Because of this, even rich people will build on a stupid site, knowing full well they will be repeatedly reimbursed by the taxpayer for their losses and probably even turn a tidy profit, allowing them to rebuild bigger and better just like that schmuck from the Bush administration, Whozit, did after Hurricane Katrina.

In other words, consumers are not paying for their stupid decisions, builders are not paying for their stupid decisions. The only people paying for their stupid decisions are taxpayers but the stupid decision is twenty or thirty years removed from the bill, so they aren't conscious of how they are being screwed any more than the schmucks in the flying trailer parks are.

Conscious voters? Bwa-ha-ha-ha!

It's a contradiction in terms. The people who run things not only think you are stupid, they count on it.


It's even worse when they've been told not to build in an area again, but a decade after Hurricane Floyd there's new housing developments where the old ones were washed away (and of course no insurance policy wants to cover a 100-year flood plain unless the premium is sky-high).
 
2013-07-31 09:53:36 AM
Meanwhile, look at areas of the country that are less disaster-prone.

For instance - the Great Lakes region.  Plenty of freshwater availability, so droughts are rare, as are wildfires.  Not near any major fault lines, so earthquakes are very rare and very minor when they do happen.  Tornados are extremely rare.  Far enough inland to be protected from hurricanes and tsunamis.  The presence of the Lakes moderates temperatures so it never gets extremely hot in summer (eg. Arizona) or extremely cold in winter (eg. North Dakota).

The only bad thing climate-wise is some snow in the wintertime, which generally doesn't kill many people.

And yet when you look at demographic trends, people have been leaving the Rust Belt cities of the Great Lakes region (Detroit, Cleveland, Buffalo, Pittsburgh, etc.) en masse, and generally moving to much more disaster-prone areas of the country.
 
2013-07-31 09:55:07 AM
I'm in San Francisco. This town was wiped out a hundred years ago. It's one of the most densely packed cities in the world. We just get over it, I guess.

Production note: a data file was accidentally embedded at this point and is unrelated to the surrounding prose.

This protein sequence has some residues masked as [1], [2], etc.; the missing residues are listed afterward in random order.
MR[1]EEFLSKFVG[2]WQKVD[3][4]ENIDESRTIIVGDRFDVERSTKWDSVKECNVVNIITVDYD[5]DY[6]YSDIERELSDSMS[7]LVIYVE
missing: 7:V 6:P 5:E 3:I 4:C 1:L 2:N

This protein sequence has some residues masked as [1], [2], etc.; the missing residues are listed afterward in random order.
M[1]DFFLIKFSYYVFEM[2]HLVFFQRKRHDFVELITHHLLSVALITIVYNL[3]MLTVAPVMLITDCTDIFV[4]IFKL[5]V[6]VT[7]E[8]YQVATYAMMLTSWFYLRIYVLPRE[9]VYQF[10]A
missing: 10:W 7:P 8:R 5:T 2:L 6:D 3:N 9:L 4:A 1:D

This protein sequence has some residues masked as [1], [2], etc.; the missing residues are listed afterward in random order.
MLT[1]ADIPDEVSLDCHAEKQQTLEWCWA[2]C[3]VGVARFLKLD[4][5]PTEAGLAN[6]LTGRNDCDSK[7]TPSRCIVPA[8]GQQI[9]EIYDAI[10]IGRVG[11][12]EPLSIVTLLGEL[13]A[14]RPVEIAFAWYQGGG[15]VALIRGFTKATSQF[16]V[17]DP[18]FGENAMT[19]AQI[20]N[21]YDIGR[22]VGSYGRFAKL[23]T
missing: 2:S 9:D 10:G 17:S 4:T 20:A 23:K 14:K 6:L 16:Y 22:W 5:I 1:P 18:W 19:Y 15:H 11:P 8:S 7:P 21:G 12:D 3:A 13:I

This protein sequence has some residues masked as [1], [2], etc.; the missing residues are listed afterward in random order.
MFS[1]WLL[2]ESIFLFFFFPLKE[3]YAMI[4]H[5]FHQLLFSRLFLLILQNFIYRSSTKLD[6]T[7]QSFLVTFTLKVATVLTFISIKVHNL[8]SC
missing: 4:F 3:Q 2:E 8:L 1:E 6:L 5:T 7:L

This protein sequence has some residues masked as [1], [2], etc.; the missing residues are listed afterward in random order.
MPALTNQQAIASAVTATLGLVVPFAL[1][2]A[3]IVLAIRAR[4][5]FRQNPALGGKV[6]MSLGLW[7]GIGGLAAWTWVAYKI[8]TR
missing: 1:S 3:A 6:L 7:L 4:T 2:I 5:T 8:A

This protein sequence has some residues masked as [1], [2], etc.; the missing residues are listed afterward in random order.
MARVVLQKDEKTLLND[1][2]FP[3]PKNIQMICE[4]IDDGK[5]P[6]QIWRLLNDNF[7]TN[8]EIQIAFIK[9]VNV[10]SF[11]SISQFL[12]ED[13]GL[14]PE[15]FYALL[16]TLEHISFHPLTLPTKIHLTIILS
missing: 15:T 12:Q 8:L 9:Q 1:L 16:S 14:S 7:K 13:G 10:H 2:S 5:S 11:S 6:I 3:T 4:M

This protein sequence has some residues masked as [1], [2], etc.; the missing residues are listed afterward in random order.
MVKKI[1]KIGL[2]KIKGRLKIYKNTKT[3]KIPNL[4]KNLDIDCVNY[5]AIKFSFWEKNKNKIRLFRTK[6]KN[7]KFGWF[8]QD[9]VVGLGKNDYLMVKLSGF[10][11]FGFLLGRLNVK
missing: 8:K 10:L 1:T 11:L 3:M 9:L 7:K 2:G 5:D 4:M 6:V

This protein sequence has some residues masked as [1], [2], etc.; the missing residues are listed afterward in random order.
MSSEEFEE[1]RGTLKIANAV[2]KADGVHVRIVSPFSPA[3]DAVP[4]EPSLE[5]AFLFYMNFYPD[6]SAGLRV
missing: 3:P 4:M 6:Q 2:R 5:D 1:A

2013-07-31 09:55:10 AM
When I built my house upon the sand,
the waves came in and washed my home away.
So the government gave me a trailer and a $2000 debit card.

Now, I built my house upon the rock,
so when the flames come in and burn my home away,
the government will put me up in a swanky hotel and gave me forgivable loan to rebuild my house upon the rock.
 
2013-07-31 09:55:55 AM

Aarontology: Natural disasters can strike damn near anywhere. Thinking you can totally avoid them is beyond moronic, and demonstrative of a mind incapable of thinking of any sort of consequences.


Nobody's asking to totally avoid natural disasters. There are plenty of disasters you can build to anticipate - that's why when something like magnitude-7 quake hits in California it kills 35 people, but the same quake in Iran kills 35,000.

As for coastal communities...TFA says 123 million people live in "coastal" counties, but here's the list - and it includes people in places like LA and the Great Lakes that are never going to be hit by hurricanes. It includes the county where I live. I'm over 100 miles inland and will only be in danger if the Hudson rises 160 feet over its banks. But I count as "coastal".

Shiat, that list counts the farking Adirondacks as coastal.

In short, getting people out of those areas permanently would cause for more disruption, chaos, and costs than even the largest disasters could.

A lot of them already live lives in disruption and chaos, and one more forced move isn't much of a difference...just a different reason for moving. Tons of people bailed out of the Deep South after the 1926-27 floods along the Mississippi - and never came back, because as it turned out the opportunities were far better elsewhere what with no hurricanes in Ohio and not hardly as many crazy rednecks trying to string people up for being black.

And if you were a poor person living in New Orleans under the governance of idiots and crooks who made New Orleans into Detroit with better food, music and titty bars (none of which you could afford), why the hell would you go back?
 
2013-07-31 09:56:06 AM